Originally published in The Independent, 7 October 2013
Hopes that calm was returning to Egypt were further dashed on Monday when Islamist militants launched a series of nationwide strikes against government targets, leaving nine people dead and scores wounded.
Soon afterwards, six soldiers, including one lieutenant, were gunned down in a drive-by shooting in Ismailia, a city which sits along the strategically vital Suez Canal waterway. The soldiers had reportedly been on patrol when masked gunmen opened fire on their pick-up truck.
Both attacks happened after militants launched a dawn assault on a government satellite station using a rocket propelled grenade – this time in Cairo, which has so far largely escaped the attentions of anti-government extremists.
The attacks happened in the southern suburb of Maadi, a leafy, upmarket area which is home to many foreigners and British expats working for oil companies and other big investors.
Nobody was killed and only two people were injured, but the fact that militants managed to launch such a brazen assault in the capital suggests that the scourge of Islamic militancy – which has so far been contained to Egypt’s north-east desert frontier – may be in danger of spreading to the mainland.
“This is a particularly concerning development,” said Charles Lister, a Cairo-based security analyst. “Once a trend like this begins, and one attack turns into three or four, it’s very hard to see it come to an end”.
Tarek Saadi, an estate agent based near the tourist town of Sharm el-Sheikh, said he was in El-Tor getting his drivers’ licence renewed when he heard the bomb explode. “I was at the police traffic department, sitting down inside the building when I heard this big explosion. I looked outside and saw a load of smoke and dust rising into the sky about a kilometre away.”
Like many Egyptians – some of whom are fed a media-spun narrative that has successfully conflated the Brotherhood with a genuine problem of religious militancy – he blamed the country’s political Islamists for triggering Monday’s attacks. “It’s disgusting,” he said. “The Muslim Brotherhood had always been terrorists and traitors. What’s new?”
Nader el-Sharkawy, a liberal politician based in Sharm el-Sheikh, said that the attacks were the “price of freedom” following the July coup that removed Mohamed Morsi from power. “When the army removed the terror group from power then this was the reaction,” he said.
The attacks came after more than 50 supporters of Mr Morsi were gunned down during protests on Sunday – the latest mass killings since the state-sponsored summer massacres of nearly 1,000 civilians, most of them Islamists. Authorities had warned demonstrators not to take to the streets, saying that anybody who did so would be considered a foreign agent.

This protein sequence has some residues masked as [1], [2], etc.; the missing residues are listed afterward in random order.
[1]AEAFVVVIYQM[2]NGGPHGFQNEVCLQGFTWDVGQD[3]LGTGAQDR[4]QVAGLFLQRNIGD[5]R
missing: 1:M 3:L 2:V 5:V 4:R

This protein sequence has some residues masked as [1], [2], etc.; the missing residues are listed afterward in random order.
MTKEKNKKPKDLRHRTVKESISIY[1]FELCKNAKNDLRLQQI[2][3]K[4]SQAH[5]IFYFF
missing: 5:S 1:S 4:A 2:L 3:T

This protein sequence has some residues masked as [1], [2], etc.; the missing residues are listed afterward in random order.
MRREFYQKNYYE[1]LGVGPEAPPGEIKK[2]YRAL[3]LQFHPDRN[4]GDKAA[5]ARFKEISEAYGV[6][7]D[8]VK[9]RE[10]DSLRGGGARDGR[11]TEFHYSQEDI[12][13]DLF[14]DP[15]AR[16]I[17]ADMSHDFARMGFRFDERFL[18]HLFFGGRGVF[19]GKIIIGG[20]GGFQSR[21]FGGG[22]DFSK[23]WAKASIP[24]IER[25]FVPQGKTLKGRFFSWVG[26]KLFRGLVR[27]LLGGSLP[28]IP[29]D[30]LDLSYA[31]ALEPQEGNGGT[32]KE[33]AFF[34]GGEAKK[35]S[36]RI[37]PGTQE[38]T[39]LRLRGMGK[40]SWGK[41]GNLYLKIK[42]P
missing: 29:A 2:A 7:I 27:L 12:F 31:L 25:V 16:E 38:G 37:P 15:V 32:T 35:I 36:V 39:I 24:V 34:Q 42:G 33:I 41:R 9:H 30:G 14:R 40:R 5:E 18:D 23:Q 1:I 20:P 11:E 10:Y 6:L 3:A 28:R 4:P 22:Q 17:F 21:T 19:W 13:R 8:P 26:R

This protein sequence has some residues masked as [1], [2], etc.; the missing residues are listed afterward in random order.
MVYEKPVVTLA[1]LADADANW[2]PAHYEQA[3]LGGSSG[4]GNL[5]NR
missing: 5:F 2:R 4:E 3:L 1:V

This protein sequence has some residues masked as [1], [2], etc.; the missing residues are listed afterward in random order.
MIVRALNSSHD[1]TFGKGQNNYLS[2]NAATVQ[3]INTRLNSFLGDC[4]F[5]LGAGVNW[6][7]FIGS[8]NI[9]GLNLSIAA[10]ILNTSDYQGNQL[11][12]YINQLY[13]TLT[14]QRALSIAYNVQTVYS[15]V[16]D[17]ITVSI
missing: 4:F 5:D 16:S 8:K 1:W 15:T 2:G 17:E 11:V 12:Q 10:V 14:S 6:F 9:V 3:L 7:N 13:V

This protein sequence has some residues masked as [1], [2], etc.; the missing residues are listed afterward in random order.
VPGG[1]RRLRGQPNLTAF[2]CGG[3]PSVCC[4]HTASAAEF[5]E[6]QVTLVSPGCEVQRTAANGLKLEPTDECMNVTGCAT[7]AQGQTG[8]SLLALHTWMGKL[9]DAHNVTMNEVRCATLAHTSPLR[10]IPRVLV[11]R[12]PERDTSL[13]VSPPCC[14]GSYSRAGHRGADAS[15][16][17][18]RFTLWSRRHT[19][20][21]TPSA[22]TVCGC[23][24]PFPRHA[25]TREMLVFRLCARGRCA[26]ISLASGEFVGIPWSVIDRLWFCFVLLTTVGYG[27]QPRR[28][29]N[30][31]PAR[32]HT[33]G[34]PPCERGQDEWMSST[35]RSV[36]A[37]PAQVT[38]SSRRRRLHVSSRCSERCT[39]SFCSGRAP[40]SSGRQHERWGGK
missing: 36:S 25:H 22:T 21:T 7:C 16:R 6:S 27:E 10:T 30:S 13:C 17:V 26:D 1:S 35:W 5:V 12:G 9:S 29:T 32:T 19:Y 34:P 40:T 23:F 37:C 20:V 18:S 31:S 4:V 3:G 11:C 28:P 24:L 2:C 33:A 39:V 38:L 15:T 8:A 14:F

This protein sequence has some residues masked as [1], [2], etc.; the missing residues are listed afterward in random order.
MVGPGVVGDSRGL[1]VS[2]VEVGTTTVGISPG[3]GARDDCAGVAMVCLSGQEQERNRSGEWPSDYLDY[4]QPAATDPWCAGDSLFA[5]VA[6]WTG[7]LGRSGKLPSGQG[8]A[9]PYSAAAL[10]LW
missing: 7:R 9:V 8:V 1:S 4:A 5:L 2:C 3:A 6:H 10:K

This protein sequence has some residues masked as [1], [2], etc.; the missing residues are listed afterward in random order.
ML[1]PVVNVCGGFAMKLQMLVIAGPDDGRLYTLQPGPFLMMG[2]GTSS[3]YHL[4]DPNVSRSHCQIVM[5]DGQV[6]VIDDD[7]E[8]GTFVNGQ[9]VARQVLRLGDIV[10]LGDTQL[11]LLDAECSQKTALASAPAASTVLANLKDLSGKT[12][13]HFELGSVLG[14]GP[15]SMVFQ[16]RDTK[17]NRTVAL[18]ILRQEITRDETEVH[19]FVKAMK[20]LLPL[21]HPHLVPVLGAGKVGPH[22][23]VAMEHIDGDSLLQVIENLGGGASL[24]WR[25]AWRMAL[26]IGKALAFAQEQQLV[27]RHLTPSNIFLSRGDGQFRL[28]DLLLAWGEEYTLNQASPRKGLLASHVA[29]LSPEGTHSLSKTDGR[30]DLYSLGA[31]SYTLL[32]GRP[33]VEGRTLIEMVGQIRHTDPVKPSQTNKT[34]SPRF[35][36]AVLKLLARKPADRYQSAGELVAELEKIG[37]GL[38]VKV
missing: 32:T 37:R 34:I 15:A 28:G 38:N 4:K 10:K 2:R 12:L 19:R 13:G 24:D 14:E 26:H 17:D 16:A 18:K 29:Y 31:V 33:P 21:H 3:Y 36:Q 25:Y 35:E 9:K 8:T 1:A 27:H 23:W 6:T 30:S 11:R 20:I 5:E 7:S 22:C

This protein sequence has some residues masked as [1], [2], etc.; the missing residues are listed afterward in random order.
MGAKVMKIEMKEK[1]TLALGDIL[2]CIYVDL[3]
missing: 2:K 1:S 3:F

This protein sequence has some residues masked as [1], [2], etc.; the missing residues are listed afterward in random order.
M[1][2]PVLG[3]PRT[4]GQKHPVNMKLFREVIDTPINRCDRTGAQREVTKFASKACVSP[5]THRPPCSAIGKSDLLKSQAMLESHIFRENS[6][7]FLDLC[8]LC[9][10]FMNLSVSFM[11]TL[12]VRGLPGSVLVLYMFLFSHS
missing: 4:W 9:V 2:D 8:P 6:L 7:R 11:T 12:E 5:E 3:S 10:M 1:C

Many Egyptians were preparing to use the afternoon to celebrate Armed Forces Day – the revered national holiday marking the beginning of Egypt’s last war with Israel in 1973.
Ignoring the statements from officials, thousands of pro-Morsi protesters marched towards central Cairo and Tahrir Square, demanding the return of their toppled leader.
Almost inevitably, the day ended in yet another bloodbath, with troops and members of the central security forces opening fire on demonstrators using live rounds. But the government now finds itself in a quandary. In its bid to crush the Muslim Brotherhood, the authorities have arrested thousands of its members and overseen a court decision to outlaw the group from public life.
All the while, an Islamic insurgency, which has no proven connection with the Brotherhood – but is rallying to the group’s cause by waging war against its government tormentors – continues in earnest. The political transition, including the drafting of a new constitution and forthcoming elections, is rumbling ahead with no dialogue between the interim government and their ostracised antagonists in the Islamist camp.
And yet still the pro-Morsi constituency appears able to court the support of the many thousands who rallied in the streets on Sunday.
According to Cairo-based politics expert Emad el-Din Shahin, it is a state of affairs which cannot continue. “The military solution against the Brotherhood is not going to work,” he said. “To keep killing is untenable.”
During the 1990s Egypt faced a widespread Islamic insurgency that culminated in the notorious massacre in Luxor. Tourists were targeted, Coptic Christians were attacked and whole neighbourhoods fell under the control of extremist militants as the world wondered whether it was about to see an “Islamic revolution on the Nile”.
The north Sinai desert bordering Israel has faced a problem of growing radicalisation for some years – but Monday’s developments in south Sinai and elsewhere in the country marked a fresh escalation.